Although Buckley was suitably deferential after Reagan became president, the jesting continued as did the occasional frank exchanges. In July 1981, after nominating Sandra Day O'Connor to the Supreme Court, Reagan reported, brusquely, "I am going forward on this first court appointment with a woman to get my campaign promise out of the way." He added, however: "I'm happy to say I had to make no compromise with quality."
Regarding Reagan's other towering accomplishment, Communism's collapse, Buckley feared Reagan was too wowed by Mikhail Gorbachev. He warned the president not to mothball America's Pershing missiles too quickly under 1987's sweeping disarmament treaty. Reagan told Buckley he relied on "our verification provisions and on the fact that Gorby knows what our response to cheating would be -- it's spelled Pershing."
In the spirit of the book -- and this remarkable friendship -- Buckley credits Reagan for being right, knighting him the world statesman most responsible for defeating Communism. Buckley's disagreement with Reagan regarding Gorbachev highlights the contrast between the two men.
An ideologue with political savvy, Buckley packaged his ideas to popularize them but ultimately cared more about staying consistent.
A politician with an ideological edge, Reagan rooted his policies in a broader vision but cared more about staying popular -- and winning. Reagan's surprising nimbleness was a key to his success; he was far more willing to compromise and change than his allies or his opponents expected. Reagan governed in America's great centrist tradition of muscular moderation, balancing the ideal and the real, the politics of what should be done with the politics of what could be done.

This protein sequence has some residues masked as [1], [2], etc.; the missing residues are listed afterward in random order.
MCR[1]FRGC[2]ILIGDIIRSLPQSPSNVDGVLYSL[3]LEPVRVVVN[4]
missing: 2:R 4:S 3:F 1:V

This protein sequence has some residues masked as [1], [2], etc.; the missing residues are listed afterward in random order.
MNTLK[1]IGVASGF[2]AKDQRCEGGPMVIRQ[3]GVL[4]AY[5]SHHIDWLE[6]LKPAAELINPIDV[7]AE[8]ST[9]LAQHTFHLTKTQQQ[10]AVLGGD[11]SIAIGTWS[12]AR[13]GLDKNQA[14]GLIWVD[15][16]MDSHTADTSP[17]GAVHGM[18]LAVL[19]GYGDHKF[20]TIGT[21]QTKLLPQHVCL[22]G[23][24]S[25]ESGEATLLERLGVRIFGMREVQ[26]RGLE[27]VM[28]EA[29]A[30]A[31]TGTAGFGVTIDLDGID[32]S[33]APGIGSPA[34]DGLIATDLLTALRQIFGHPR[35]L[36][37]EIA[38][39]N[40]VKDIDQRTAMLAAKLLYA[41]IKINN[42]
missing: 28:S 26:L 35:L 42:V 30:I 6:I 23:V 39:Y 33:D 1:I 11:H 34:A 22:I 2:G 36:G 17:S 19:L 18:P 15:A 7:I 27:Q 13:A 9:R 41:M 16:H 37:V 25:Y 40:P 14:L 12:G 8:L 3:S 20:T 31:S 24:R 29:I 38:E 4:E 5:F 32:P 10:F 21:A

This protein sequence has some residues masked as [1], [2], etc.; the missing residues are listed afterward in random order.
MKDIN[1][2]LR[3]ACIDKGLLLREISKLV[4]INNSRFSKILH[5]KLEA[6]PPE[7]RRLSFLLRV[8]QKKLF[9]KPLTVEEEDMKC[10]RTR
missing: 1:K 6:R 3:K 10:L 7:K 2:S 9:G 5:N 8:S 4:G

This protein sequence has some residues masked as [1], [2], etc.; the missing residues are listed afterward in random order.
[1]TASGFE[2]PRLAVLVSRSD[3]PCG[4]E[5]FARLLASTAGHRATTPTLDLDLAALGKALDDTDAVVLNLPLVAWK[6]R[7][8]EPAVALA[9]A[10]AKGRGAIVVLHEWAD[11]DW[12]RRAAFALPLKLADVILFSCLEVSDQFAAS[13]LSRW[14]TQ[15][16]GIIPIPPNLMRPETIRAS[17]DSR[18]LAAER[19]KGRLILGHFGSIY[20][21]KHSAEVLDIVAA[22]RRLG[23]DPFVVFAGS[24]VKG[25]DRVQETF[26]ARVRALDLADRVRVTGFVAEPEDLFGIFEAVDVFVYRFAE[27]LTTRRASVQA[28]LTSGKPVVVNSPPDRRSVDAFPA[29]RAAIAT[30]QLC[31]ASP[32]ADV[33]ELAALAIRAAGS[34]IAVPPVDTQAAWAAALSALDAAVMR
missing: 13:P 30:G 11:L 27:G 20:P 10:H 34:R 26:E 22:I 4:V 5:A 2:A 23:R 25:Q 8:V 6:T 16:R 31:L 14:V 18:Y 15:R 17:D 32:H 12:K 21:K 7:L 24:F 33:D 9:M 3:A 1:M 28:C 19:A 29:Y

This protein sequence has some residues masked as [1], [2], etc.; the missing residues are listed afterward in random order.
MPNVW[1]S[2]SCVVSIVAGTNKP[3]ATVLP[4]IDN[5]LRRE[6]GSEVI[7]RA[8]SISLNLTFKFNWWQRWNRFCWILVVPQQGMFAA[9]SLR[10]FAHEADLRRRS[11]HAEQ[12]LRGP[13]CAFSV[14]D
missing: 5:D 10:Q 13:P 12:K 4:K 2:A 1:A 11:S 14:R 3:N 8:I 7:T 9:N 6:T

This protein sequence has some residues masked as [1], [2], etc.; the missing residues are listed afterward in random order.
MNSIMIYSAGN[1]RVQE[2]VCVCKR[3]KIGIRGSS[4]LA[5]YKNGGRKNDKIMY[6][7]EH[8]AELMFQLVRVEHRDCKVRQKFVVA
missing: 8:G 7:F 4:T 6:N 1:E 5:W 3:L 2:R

This easy-reading, illuminating volume adds to the growing literature celebrating Reagan's style and substantive achievements, especially in ending the Cold War. Reagan once again comes across as a deeper, smarter, suppler leader than Democrats acknowledged. Buckley offers an inspiring example, too. At a time when issues were just as serious, Reagan and Buckley showed how to talk politics and do politics, with a lighter touch, keeping a wry perspective that diluted the partisanship. This book commemorates William F. Buckley and Ronald Reagan as successful revolutionaries and true gentlemen.
Gil Troy is a professor of history at McGill University.